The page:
Synopsis (from amazon)
Teaching is a wildly contentious profession in America, one attacked and admired in equal measure. In The Teacher Wars, a rich, lively, and unprecedented history of public school teaching, Dana Goldstein reveals that teachers have been similarly embattled for nearly two centuries. From the genteel founding of the common schools movement in the nineteenth century to the violent inner-city teacher strikes of the 1960s and ’70s, from the dispatching of Northeastern women to frontier schoolhouses to the founding of Teach for America on the Princeton University campus in 1989, Goldstein shows that the same issues have continued to bedevil us: Who should teach? What should be taught? Who should be held accountable for how our children learn?
She uncovers the surprising roots of hot button issues, from teacher tenure to charter schools, and finds that recent popular ideas to improve schools—instituting merit pay, evaluating teachers by student test scores, ranking and firing veteran teachers, and recruiting “elite” graduates to teach—are all approaches that have been tried in the past without producing widespread change. And she also discovers an emerging effort that stands a real chance of transforming our schools for the better: drawing on the best practices of the three million public school teachers we already have in order to improve learning throughout our nation’s classrooms.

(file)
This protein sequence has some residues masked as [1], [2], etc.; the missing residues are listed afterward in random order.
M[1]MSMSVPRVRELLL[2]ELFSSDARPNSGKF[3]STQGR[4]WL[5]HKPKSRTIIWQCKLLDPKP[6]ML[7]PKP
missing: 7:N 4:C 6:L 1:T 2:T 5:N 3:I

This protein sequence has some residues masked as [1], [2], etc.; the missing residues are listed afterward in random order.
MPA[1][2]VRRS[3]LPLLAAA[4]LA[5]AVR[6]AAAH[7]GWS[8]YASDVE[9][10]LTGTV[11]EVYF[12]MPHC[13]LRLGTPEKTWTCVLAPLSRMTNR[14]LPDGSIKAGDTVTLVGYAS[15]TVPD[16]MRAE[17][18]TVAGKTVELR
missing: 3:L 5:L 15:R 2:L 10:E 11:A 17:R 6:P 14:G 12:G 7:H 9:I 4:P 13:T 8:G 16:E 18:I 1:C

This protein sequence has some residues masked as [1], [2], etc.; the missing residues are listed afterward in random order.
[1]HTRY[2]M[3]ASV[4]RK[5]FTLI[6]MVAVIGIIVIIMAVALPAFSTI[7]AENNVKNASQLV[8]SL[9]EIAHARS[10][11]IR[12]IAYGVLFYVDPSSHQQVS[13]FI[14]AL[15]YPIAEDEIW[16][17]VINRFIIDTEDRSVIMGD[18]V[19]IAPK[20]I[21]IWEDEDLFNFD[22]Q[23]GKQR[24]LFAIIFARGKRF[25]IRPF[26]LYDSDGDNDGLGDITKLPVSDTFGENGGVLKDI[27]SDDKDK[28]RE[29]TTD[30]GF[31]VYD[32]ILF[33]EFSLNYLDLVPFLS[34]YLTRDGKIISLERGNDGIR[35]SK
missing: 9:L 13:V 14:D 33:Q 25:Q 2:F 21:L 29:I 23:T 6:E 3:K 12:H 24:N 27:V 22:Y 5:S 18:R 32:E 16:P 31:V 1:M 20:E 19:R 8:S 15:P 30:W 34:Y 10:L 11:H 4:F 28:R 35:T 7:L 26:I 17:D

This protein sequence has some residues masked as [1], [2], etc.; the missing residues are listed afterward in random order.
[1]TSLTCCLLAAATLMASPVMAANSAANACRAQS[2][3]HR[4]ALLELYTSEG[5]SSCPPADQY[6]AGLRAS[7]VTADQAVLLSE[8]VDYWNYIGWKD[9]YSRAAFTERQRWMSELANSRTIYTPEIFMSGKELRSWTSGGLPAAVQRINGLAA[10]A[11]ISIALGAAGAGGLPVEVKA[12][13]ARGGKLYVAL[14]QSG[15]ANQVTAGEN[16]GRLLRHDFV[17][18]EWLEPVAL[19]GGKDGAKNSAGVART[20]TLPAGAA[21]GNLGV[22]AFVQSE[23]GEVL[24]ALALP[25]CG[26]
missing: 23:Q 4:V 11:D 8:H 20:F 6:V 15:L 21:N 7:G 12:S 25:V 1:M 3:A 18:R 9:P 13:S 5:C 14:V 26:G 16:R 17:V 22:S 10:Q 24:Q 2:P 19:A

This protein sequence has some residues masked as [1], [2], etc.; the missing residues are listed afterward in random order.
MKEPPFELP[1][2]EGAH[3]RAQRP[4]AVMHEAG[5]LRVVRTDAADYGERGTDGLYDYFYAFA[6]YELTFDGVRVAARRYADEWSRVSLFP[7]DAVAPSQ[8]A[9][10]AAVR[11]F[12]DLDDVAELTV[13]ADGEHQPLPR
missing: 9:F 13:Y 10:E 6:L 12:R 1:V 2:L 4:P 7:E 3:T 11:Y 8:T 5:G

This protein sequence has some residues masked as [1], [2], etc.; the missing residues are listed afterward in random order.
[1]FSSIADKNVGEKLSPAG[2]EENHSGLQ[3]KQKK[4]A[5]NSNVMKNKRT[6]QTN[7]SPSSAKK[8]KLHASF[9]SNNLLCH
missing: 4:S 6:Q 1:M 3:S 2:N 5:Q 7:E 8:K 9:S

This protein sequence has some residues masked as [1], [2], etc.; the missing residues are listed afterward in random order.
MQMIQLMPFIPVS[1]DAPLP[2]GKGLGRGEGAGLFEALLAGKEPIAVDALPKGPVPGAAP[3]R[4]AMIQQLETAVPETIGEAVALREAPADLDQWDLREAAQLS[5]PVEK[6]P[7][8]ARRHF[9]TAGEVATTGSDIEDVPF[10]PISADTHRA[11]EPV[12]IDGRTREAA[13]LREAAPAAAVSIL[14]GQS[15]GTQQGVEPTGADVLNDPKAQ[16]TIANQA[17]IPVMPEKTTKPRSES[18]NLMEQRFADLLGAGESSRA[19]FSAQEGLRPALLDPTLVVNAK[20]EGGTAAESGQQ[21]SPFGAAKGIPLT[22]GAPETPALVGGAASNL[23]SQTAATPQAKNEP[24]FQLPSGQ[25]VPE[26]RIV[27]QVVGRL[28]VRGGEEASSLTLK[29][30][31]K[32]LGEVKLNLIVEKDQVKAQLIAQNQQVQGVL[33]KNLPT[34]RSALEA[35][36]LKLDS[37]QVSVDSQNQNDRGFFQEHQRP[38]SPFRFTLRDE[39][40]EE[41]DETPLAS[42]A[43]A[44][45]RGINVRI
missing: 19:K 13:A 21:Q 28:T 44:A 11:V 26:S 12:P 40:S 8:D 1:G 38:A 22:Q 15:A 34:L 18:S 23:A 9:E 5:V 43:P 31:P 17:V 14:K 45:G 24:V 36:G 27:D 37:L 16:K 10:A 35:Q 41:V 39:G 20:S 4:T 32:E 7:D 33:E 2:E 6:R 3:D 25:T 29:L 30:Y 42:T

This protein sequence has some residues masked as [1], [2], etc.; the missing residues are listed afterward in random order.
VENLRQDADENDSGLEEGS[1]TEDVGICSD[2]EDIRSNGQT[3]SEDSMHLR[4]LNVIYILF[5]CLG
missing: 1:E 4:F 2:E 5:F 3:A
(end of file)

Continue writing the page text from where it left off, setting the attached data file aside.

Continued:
I wanted to like this book, I really did. In a way I was enjoying it, I did find it interesting. However I also found it difficult to connect with because I have no experience of the American education system. I began to find things a little repetitive, and I found myself reading it less and less (although to be honest I’ve been finding that a lot recently with my kindle reads). I’ve read about three other kindle books since I last looked at The Teacher Wars, I had intended to finish, but I don’t think that’s really going to happen.
I do think if you have an interest or knowledge of the American education system you will find it interesting, and it is a fairly easy read for a none-fiction book